Friday, January 23, 2009

An invitation to be reckoned with

After the lunchtime Eucharist, an hour and a half at the sink dish washing in the Tea Room, chatting, catching up on the news, enjoying the atmosphere - most enjoyable. Then, a brisk walk to school for an end of day chat with the Head and Deputy, to check out dates for the term ahead, before the meeting at the offices of Scarman Trust to find out more about their project on faith diversity awareness training.

It was good to be meeting up again with Terry Price, Scarman's local director, again after three years. He was very supportive of the efforts we made to develop St James' for community purposes. Although that was a failure and a great disappointment, it was also merciful when I think of the scale of running costs that would have followed on from a successful bid for funds to adapt and renovate the building properly. Now we're in the early stages of a plan to adapt the former school caretaker's house for community purposes, with a much greater chance of funding success, and a project that will be sustainable in design from the very start. Terry is fully aware of this because Su West whose community work post is Scarman funded, is involved with the new project. Happily she has recently accepted to become a school governor, which is a great plus in upholding the vocation of Tredegarville to be in every sense a community school.

At the meeting, along with Terry and Charles Willie was Paul Keeping, who is the Equalities Officer for Cardiff Council. We've been promising each other to get together for a chat ever since the Spiritual Capital conference, and now we meet in a common area of interest - anti-discrimination practice and policy. It was good to walk back into the city centre together afterwards, and do some catching up. As for the meeting itself, Terry gave us some background to the work he's been doing over a five year period, with others across the European community. The resource material is at an advanced stage of preparation and there's an opportunity to try it out here in Cardiff in April. The next stage is to recruit a suitably diverse group of 12-15 people from public service bodies, faith and voluntary groups, willing to engage in the exercise. When I got home I found it easy to identify more than a dozen people I thought it might be worthwhile sending an invitation to. Then I had to think out what to say to them to alert them to the arrival of the invitation sent out by Terry. Even if only two or three can make the time, it will contribute to getting a critical number of participants for the test run.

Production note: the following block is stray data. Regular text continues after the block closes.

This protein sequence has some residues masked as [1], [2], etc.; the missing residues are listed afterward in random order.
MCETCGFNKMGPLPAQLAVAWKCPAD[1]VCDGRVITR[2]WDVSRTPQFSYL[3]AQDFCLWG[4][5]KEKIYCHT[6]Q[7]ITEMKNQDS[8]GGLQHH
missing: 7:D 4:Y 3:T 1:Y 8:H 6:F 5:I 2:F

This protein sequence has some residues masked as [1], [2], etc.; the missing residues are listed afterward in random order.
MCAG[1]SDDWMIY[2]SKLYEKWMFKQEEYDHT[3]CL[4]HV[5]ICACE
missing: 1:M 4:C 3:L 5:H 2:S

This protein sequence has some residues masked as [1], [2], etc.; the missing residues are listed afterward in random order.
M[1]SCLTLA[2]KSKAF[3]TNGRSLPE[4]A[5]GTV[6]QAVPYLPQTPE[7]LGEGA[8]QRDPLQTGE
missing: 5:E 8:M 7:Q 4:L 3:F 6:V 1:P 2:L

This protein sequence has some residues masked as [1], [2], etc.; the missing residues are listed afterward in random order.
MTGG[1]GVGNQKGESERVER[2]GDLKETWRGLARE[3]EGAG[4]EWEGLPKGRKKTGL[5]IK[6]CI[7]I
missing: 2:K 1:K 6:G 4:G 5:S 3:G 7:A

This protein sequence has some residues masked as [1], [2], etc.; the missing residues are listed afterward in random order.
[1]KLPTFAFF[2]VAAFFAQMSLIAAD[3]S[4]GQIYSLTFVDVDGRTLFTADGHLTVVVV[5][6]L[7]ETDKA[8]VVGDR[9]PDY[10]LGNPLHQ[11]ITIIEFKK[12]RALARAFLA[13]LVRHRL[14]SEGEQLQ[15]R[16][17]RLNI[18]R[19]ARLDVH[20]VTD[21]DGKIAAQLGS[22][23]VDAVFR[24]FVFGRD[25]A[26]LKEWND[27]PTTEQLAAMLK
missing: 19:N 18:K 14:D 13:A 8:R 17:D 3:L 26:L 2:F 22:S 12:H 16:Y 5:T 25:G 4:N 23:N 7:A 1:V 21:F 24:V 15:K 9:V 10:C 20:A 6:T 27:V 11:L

An exercise designed to raise awareness of religious diversity cannot help but be informative, and lead to dialogue about similarities and differences between faith communities. This exercise has an additional function, which I believe is crucial in developing real social cohesion that embraces all kinds of religious diversity and reduces the threat of alienation and extremism. It will get people of different faith cultures exploring different experiences of what it means for them to be part of a secular society in which they are one minority among many, and learn to recognise how this impacts upon others, including those who do not practice religion, or are completely ignorant of it. This will, I believe, prove helpful to those who must make decisions or give a lead to others serving people in situations where religious differences are not well understood.

So often religious differences are seen as problematic, too hard an issue to tackle, better avoided or ignored, when in reality it's a matter of knowing how to take religious people's interests and concerns seriously. If this is done successfully, it makes possible a wealth of constructive contributions from people of faith, for the common good, as we tried to argue in the Spiritual Capital research report. The way in which the Western Mail's reporting of our launch conference diverted attention away from actual findings to the secular humanist agenda of protest against religion playng any part in public life is to my mind a clear example of anti-religious discrimination from the Media Wales news team. I'd love to see the hacks and their editors go through this training exercise once it's fully fledged. It could help them do their job, not only better, but more fairly.

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